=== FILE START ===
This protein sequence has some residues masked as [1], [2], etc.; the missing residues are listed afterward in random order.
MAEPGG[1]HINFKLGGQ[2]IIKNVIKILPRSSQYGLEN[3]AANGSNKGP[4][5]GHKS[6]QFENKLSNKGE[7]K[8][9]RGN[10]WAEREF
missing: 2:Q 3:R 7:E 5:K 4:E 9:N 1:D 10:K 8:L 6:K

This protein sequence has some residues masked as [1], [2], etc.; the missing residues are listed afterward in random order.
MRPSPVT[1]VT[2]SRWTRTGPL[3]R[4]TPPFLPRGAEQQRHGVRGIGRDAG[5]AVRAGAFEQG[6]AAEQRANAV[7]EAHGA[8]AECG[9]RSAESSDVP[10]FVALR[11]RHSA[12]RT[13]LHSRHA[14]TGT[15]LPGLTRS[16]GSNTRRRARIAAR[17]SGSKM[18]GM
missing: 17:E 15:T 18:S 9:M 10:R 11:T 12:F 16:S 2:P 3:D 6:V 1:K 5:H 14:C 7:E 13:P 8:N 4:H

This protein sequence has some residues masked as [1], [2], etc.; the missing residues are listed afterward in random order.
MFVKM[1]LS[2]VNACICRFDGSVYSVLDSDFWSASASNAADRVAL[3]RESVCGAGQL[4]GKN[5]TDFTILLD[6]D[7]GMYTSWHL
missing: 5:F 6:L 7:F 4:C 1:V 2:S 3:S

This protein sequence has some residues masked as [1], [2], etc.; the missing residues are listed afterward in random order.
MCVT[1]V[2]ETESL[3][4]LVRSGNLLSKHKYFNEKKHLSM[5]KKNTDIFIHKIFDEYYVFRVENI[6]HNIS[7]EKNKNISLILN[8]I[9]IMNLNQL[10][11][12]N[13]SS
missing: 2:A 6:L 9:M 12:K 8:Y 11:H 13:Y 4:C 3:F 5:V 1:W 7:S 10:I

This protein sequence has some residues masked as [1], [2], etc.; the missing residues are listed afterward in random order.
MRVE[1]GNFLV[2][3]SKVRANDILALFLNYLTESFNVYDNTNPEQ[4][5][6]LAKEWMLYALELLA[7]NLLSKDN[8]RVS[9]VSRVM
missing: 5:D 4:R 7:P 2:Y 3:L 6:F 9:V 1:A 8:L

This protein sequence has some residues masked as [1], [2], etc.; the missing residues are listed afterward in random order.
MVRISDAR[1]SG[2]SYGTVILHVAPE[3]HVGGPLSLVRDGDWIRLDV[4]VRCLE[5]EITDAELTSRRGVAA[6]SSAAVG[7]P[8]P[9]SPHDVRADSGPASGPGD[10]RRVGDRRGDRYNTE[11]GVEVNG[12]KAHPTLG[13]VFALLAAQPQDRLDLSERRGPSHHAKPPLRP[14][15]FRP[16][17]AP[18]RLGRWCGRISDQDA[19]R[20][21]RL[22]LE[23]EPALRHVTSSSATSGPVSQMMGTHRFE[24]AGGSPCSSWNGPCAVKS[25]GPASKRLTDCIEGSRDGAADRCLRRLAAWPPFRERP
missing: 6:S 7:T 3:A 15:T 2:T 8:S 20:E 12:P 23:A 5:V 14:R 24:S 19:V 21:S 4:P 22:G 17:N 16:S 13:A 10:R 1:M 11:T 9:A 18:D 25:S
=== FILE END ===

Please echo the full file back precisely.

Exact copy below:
This protein sequence has some residues masked as [1], [2], etc.; the missing residues are listed afterward in random order.
MAEPGG[1]HINFKLGGQ[2]IIKNVIKILPRSSQYGLEN[3]AANGSNKGP[4][5]GHKS[6]QFENKLSNKGE[7]K[8][9]RGN[10]WAEREF
missing: 2:Q 3:R 7:E 5:K 4:E 9:N 1:D 10:K 8:L 6:K

This protein sequence has some residues masked as [1], [2], etc.; the missing residues are listed afterward in random order.
MRPSPVT[1]VT[2]SRWTRTGPL[3]R[4]TPPFLPRGAEQQRHGVRGIGRDAG[5]AVRAGAFEQG[6]AAEQRANAV[7]EAHGA[8]AECG[9]RSAESSDVP[10]FVALR[11]RHSA[12]RT[13]LHSRHA[14]TGT[15]LPGLTRS[16]GSNTRRRARIAAR[17]SGSKM[18]GM
missing: 17:E 15:T 18:S 9:M 10:R 11:T 12:F 16:S 2:P 3:D 6:V 1:K 5:H 14:C 7:E 13:P 8:N 4:H

This protein sequence has some residues masked as [1], [2], etc.; the missing residues are listed afterward in random order.
MFVKM[1]LS[2]VNACICRFDGSVYSVLDSDFWSASASNAADRVAL[3]RESVCGAGQL[4]GKN[5]TDFTILLD[6]D[7]GMYTSWHL
missing: 5:F 6:L 7:F 4:C 1:V 2:S 3:S

This protein sequence has some residues masked as [1], [2], etc.; the missing residues are listed afterward in random order.
MCVT[1]V[2]ETESL[3][4]LVRSGNLLSKHKYFNEKKHLSM[5]KKNTDIFIHKIFDEYYVFRVENI[6]HNIS[7]EKNKNISLILN[8]I[9]IMNLNQL[10][11][12]N[13]SS
missing: 2:A 6:L 9:M 12:K 8:Y 11:H 13:Y 4:C 3:F 5:V 1:W 7:S 10:I

This protein sequence has some residues masked as [1], [2], etc.; the missing residues are listed afterward in random order.
MRVE[1]GNFLV[2][3]SKVRANDILALFLNYLTESFNVYDNTNPEQ[4][5][6]LAKEWMLYALELLA[7]NLLSKDN[8]RVS[9]VSRVM
missing: 5:D 4:R 7:P 2:Y 3:L 6:F 9:V 1:A 8:L

This protein sequence has some residues masked as [1], [2], etc.; the missing residues are listed afterward in random order.
MVRISDAR[1]SG[2]SYGTVILHVAPE[3]HVGGPLSLVRDGDWIRLDV[4]VRCLE[5]EITDAELTSRRGVAA[6]SSAAVG[7]P[8]P[9]SPHDVRADSGPASGPGD[10]RRVGDRRGDRYNTE[11]GVEVNG[12]KAHPTLG[13]VFALLAAQPQDRLDLSERRGPSHHAKPPLRP[14][15]FRP[16][17]AP[18]RLGRWCGRISDQDA[19]R[20][21]RL[22]LE[23]EPALRHVTSSSATSGPVSQMMGTHRFE[24]AGGSPCSSWNGPCAVKS[25]GPASKRLTDCIEGSRDGAADRCLRRLAAWPPFRERP
missing: 6:S 7:T 3:A 15:T 2:T 8:S 20:E 12:P 23:A 5:V 14:R 24:S 19:V 21:S 4:P 22:G 17:N 16:S 13:A 10:R 1:M 11:T 9:A 18:D 25:S